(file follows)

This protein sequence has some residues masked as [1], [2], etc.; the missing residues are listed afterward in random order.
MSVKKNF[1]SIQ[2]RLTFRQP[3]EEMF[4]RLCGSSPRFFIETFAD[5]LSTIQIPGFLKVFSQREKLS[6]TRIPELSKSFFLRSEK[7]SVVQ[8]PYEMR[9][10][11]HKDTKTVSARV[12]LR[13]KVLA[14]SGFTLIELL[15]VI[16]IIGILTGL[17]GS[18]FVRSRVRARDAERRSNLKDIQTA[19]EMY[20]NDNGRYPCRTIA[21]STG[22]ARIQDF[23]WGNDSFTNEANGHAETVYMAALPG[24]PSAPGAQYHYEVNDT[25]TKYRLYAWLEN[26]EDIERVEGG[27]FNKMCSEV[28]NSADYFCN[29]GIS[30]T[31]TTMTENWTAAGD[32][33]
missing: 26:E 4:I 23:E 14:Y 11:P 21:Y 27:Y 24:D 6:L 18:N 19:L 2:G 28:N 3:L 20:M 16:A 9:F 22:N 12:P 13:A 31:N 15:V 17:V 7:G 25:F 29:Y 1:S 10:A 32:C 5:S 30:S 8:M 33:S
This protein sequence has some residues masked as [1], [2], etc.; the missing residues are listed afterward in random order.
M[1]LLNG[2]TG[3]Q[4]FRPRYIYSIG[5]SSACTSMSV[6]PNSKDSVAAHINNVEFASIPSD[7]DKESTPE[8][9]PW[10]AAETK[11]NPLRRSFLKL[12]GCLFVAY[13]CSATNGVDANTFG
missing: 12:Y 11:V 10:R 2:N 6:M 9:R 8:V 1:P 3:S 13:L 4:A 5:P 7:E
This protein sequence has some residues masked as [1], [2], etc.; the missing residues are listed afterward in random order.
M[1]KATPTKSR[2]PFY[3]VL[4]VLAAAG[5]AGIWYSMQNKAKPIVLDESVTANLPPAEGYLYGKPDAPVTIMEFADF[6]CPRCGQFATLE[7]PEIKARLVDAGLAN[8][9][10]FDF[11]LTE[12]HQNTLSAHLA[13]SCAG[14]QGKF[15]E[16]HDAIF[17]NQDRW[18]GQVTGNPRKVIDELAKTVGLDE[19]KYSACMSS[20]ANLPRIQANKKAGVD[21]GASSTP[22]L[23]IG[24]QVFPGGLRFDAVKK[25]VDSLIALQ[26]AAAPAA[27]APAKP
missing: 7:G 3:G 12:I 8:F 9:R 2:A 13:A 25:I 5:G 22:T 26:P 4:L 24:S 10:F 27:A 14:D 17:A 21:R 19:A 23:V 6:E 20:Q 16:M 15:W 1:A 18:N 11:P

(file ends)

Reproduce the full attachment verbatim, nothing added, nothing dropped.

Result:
This protein sequence has some residues masked as [1], [2], etc.; the missing residues are listed afterward in random order.
MSVKKNF[1]SIQ[2]RLTFRQP[3]EEMF[4]RLCGSSPRFFIETFAD[5]LSTIQIPGFLKVFSQREKLS[6]TRIPELSKSFFLRSEK[7]SVVQ[8]PYEMR[9][10][11]HKDTKTVSARV[12]LR[13]KVLA[14]SGFTLIELL[15]VI[16]IIGILTGL[17]GS[18]FVRSRVRARDAERRSNLKDIQTA[19]EMY[20]NDNGRYPCRTIA[21]STG[22]ARIQDF[23]WGNDSFTNEANGHAETVYMAALPG[24]PSAPGAQYHYEVNDT[25]TKYRLYAWLEN[26]EDIERVEGG[27]FNKMCSEV[28]NSADYFCN[29]GIS[30]T[31]TTMTENWTAAGD[32][33]
missing: 26:E 4:I 23:E 14:Y 11:P 21:Y 27:Y 24:D 6:L 18:N 19:L 2:G 28:N 3:L 20:M 16:A 9:F 22:N 12:P 13:A 31:N 15:V 17:V 7:G 25:F 29:Y 1:S 10:A 32:C 5:S 30:S 8:M 33:S
This protein sequence has some residues masked as [1], [2], etc.; the missing residues are listed afterward in random order.
M[1]LLNG[2]TG[3]Q[4]FRPRYIYSIG[5]SSACTSMSV[6]PNSKDSVAAHINNVEFASIPSD[7]DKESTPE[8][9]PW[10]AAETK[11]NPLRRSFLKL[12]GCLFVAY[13]CSATNGVDANTFG
missing: 12:Y 11:V 10:R 2:N 6:M 9:R 8:V 1:P 3:S 13:L 4:A 5:P 7:E
This protein sequence has some residues masked as [1], [2], etc.; the missing residues are listed afterward in random order.
M[1]KATPTKSR[2]PFY[3]VL[4]VLAAAG[5]AGIWYSMQNKAKPIVLDESVTANLPPAEGYLYGKPDAPVTIMEFADF[6]CPRCGQFATLE[7]PEIKARLVDAGLAN[8][9][10]FDF[11]LTE[12]HQNTLSAHLA[13]SCAG[14]QGKF[15]E[16]HDAIF[17]NQDRW[18]GQVTGNPRKVIDELAKTVGLDE[19]KYSACMSS[20]ANLPRIQANKKAGVD[21]GASSTP[22]L[23]IG[24]QVFPGGLRFDAVKK[25]VDSLIALQ[26]AAAPAA[27]APAKP
missing: 7:G 3:G 12:I 8:F 9:R 2:A 13:A 25:I 5:G 22:T 26:P 4:L 24:S 10:F 27:A 14:D 17:A 21:R 19:A 23:V 6:E 20:Q 16:M 15:W 1:A 18:N 11:P